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   Case summaries      Caparo Industries v Dickman



Caparo Industries pIc v Dickman [1990] 2 AC 605  House of Lords

Caparo Industries purchased shares in Fidelity Plc in reliance of the accounts which stated that the company had made a pre-tax profit of £1.3M. In fact Fidelity had made a loss of over £400,000. Caparo brought an action against the auditors claiming they were negligent in certifying the accounts.


No duty of care was owed. There was not sufficient proximity between Caparo and the auditors since the auditors were not aware of the existence of Caparo nor the purpose for which the accounts were being used by them.


Lord Bridge:

(The Caparo test)

“What emerges is that, in addition to the foreseeability of damage, necessary ingredients in any situation giving rise to a duty of care are that there should exist between the party owing the duty and the party to whom it is owed a relationship characterised by the law as one of "proximity" or "neighbourhood" and that the situation should be one in which the court considers it fair, just and reasonable that the law should impose a duty of a given scope upon the one party for the benefit of the other.”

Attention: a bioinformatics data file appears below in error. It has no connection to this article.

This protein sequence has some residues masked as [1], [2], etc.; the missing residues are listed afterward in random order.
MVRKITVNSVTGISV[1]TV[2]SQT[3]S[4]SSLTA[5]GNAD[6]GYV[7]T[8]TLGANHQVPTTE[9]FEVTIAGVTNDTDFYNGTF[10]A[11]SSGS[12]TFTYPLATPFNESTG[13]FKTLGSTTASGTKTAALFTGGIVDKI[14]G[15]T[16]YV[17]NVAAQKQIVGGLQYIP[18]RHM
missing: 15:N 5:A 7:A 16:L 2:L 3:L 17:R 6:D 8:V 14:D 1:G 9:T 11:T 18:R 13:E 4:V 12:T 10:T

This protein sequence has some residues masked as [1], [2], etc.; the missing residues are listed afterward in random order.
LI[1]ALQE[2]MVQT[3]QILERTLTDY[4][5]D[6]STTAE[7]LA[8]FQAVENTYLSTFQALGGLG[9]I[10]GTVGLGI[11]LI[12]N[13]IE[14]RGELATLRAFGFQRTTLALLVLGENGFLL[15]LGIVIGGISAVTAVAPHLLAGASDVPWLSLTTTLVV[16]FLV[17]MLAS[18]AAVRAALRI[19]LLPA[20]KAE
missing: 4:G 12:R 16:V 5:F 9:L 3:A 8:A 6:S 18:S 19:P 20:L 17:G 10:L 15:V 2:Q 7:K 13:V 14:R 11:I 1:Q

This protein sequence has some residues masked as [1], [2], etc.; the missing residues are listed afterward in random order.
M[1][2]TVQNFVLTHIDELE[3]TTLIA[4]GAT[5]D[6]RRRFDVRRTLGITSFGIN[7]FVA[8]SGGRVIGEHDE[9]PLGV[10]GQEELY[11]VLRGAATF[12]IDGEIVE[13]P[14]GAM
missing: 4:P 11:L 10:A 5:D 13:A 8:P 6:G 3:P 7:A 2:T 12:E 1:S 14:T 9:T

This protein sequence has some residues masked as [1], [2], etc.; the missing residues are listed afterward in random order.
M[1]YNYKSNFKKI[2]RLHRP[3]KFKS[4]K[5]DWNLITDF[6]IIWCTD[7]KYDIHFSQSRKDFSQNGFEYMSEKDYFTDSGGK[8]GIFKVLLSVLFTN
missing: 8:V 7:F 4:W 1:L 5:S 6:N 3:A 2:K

In relation to economic loss:

“One of the most important distinctions always to be observed lies in the law's essentially different approach to the different kinds of damage which one party may have suffered in consequence of the acts or omissions of another. It is one thing to owe a duty of care to avoid causing injury to the person or property of others. It is quite another to avoid causing others to suffer purely economic loss… To hold the maker of the statement to be under a duty of care in respect of the accuracy of the statement to all and sundry for any purpose for which they may choose to rely on it is not only to subject him, in the classic words of Cardozo C.J. to "liability in an indeterminate amount for an indeterminate time to an indeterminate class" (Ultramares Corporation v. Touche (1931) 174 N.E. 441, 444).”